Some time in the past week, the first anniversary of the publication of The Earthworm That Blows No Trumpet happened. Just the other day, I got the call from yet another Author Services Representative at iUniverse asking how my book promo is going. (I get a new ASR about every three months.) I had to tell her that I have a job and a life, and I don't have much time to promote the book.
This is a strange thing for a perennially broke dude like me to say: It matters more to me that I have books in print than that I make money off what I write. In order to break even on the cost of publication, I would have to sell a few hundred copies of Earthworm; as of this writing, I have sold just north of a dozen. I still haven't broken even on Small Town after 16 years.
No worries. After I die, someone is going to discover my writings, herald them as great examples of Gen X lit from the early 21st century, and my legacy will be assured. (Or, at least, moderately great examples.)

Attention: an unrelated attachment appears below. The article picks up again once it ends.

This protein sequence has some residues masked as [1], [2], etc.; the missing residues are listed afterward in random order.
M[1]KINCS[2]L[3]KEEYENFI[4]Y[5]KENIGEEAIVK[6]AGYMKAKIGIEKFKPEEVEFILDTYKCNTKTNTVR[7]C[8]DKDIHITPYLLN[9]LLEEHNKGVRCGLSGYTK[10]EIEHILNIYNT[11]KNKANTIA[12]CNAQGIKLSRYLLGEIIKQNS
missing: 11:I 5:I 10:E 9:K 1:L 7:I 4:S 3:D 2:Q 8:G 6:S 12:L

Friends, relatives, neighbors, comrades, and casual acquaintances: I'd appreciate it greatly if you would think about the readers in your life who are have birthdays (happens to the best of us) and purchase them copies of Earthworm or Small Town.
If you're not sure about my Madd Novel-Writin' Skillz, take a peek at my free online novel Eastern Daylight. I'll be posting the fifth chapter of seven, "August," this weekend.
Blogging Sporadically since 2014
Here you will find political campaign-related entries, as well as some about my literature, Houston underground arts, peace & justice, urban cycling, soccer, alt-religion, and other topics.